Morrisons Shares Surge As Investors Bet On Low U.K. Supermarket Valuations

Morrisons, CD&R. Tesco, Sainsbury's, Asda

Shares in U.K. publicly-listed supermarket chain Morrisons surged by almost a third in morning trading today, after Britain’s fourth biggest grocer rebuffed a $7.6 billion takeover from U.S. private equity giant Clayton, Dubilier & Rice.

The huge spike in its valuation was prompted by emerging news over the weekend that Morrisons had become a takeover target for CD&R, potentially sparking a bidding war for the grocer.

The news prompted shares to rise across the grocery sector, as investors bet that other supermarket groups could become targets for private equity investors or that a bidding battle could erupt, with online giant Amazon AMZN -0.9% – which has an online delivery deal with Morrisons – one possible bidder for its partner.

American private equity firms Lone Star and Apollo Global Management APO +1.9% have also been mentioned as possible suitors for Morrisons, which has been battling with a declining market share, now down at 10%, from 10.6% five years ago. There is a sense that the U.K. supermarket sector could be ripe for more potential takeovers. The share price performance of the entire sector is seen as under-performing compared with U.S. grocers, for example, despite being profitable and achieving typical dividend yields of around 4%.

CD&R has history, having previously made investments in the discount U.K. store chain B&M, from which it made more than $1.4 billion.

Morrisons Rebuffs Bid But More Could Follow

Morrisons first announced on Saturday that it had turned down a preliminary bid by Clayton, Dubilier & Rice, which is believed to have been made on or around 14 June. The Bradford-based company said that its board had “unanimously concluded that the conditional proposal significantly undervalued Morrisons and its future prospects”.

CD&R had offered to pay nearly 320c a share in cash, while Morrisons’ share price closed at 247c on Friday, before its surge today as trading reopened for the first time since the announcement.

The New York-headquartered private equity firm has until 17 July to make a firm offer and to persuade a reluctant Morrisons management team to recommend that shareholders agree to the deal.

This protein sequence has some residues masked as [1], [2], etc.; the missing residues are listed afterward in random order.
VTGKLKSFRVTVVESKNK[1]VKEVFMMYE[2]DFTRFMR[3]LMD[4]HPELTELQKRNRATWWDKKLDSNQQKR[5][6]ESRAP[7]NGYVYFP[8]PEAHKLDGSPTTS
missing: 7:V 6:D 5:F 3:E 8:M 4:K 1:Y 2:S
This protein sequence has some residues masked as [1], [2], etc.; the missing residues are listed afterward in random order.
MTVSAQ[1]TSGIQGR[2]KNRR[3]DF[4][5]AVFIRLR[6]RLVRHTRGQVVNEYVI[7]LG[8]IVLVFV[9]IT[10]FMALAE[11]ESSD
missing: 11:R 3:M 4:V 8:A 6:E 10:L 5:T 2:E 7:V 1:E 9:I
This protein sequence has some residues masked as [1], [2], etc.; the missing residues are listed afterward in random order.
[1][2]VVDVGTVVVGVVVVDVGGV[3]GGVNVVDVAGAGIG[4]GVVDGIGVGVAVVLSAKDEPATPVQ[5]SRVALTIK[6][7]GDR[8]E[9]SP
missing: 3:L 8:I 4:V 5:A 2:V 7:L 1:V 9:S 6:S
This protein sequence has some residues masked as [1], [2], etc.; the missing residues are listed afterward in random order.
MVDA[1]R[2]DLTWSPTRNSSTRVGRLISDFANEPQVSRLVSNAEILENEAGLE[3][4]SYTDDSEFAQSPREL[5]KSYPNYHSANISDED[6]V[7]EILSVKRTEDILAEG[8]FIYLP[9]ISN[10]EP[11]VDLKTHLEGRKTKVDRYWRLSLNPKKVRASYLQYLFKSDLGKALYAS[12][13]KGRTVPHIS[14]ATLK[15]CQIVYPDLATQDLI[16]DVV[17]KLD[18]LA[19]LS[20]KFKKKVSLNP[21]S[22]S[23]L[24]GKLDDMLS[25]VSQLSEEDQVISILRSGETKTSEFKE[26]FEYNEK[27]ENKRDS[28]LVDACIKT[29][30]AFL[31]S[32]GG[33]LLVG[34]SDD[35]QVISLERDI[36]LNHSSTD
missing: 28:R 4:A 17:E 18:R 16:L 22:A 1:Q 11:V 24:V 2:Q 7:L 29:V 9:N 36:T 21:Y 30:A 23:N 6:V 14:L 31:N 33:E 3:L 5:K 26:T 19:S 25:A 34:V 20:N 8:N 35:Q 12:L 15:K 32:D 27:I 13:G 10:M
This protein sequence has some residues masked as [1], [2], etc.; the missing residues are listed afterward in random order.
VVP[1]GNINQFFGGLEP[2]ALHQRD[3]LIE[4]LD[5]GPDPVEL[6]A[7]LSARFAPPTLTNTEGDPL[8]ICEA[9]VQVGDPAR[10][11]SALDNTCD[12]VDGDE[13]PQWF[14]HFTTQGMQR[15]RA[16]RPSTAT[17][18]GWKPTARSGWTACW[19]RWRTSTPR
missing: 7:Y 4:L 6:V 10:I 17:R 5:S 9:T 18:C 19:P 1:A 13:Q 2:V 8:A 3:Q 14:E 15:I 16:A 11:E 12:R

Sir Terry Leahy, a former Tesco chief executive, is a senior adviser for CD&R and, like its market-leading rival Tesco, Morrisons’ shares have been trading below their pre-pandemic levels as higher costs due to operating throughout the pandemic have taken their toll despite booming sales at essential stores across the U.K.

Morrisons currently employs 121,000 people and made a pre-pandemic profit of $565.5 million in 2019, which plunged to $278.6 million in 2020. It owns the freehold for 85% of its 497 stores. One-quarter of what it sells comes from its own supply chain of fresh food manufacturers, bakeries and farms.

CD&R has so far declined to comment on whether it will return with a higher bid, but analysts believe its approach is probably just the first salvo.

Previously, former Walmart WMT +0.9%-owned Asda was snapped up by the U.K.’s forecourt billionaire Issa brothers along with private equity firm TDR Capital in a debt-based $9.4 billion buyout. Likewise, CD&R could adopt a similar model and combine Morrisons, which has just a handful of convenience stores after a number of limited trials of smaller store formats, with its Motor Fuel Group of 900 gas stations.

There are also wider political concerns that it could emulate the Issas by saddling Morrisons with debt and selling off its real estate assets and CD&R is understood to be weighing political reaction before determining whether or not to come back with a higher bid.

Supermarket Takeovers More Likely Than Mergers

For tightly-regulated U.K. competition reasons, takeovers or mergers between supermarket groups appear increasingly complex. The competition watchdog blocked a proposed $9.7 billion takeover by Sainsbury’s for rival Asda two years ago, determining that the deal threatened to increase prices and reduce choice and quality.

However, comparatively relaxed rules on private equity bids mean few such restrictions apply to takeovers. Private equity firms have acquired more U.K. firms over the past 18 months than at any time since the financial crisis, according to data from Dealogic, and Czech business mogul Daniel Křetínský has established a 10% stake in Sainsbury’s, the U.K.’s second biggest supermarket chain. Having failed in an attempt to take over Germany’s Metro Group last year, he could yet make an offer for a British grocer.

AJ Bell investment director Russ Mould added in an investor note this morning that Morrisons’ balance sheet looks highly attractive, in particular to a private equity firm looking to sell business assets to release cash.

“Morrisons’ balance sheet has plenty of asset backing and the valuation was relatively depressed before news of private equity interest,” he said. “The market value of the business had weakened so much that it clearly triggered some alerts in the private equity space to say the value on offer was looking much more attractive.”

Follow me on Twitter or LinkedIn. Check out my website.

I am a global retail and real estate expert who looks behind the headlines to figure out what makes consumers tick. I work as editor-in-chief for MAPIC and editor for World Retail Congress, two of the biggest annual international retail business events.  I also organise, speak at, and chair conferences all over the world, with a focus on how people are changing and what that means for the retail, food & beverage, and leisure industries. And it’s complicated! Forget the tired mantra that online killed the store and remember instead that retail has always been dog-eat-dog: star names rise and fall fast, and only retailers that embrace the madness will survive. Don’t think it’s not important, your pension funds own those malls!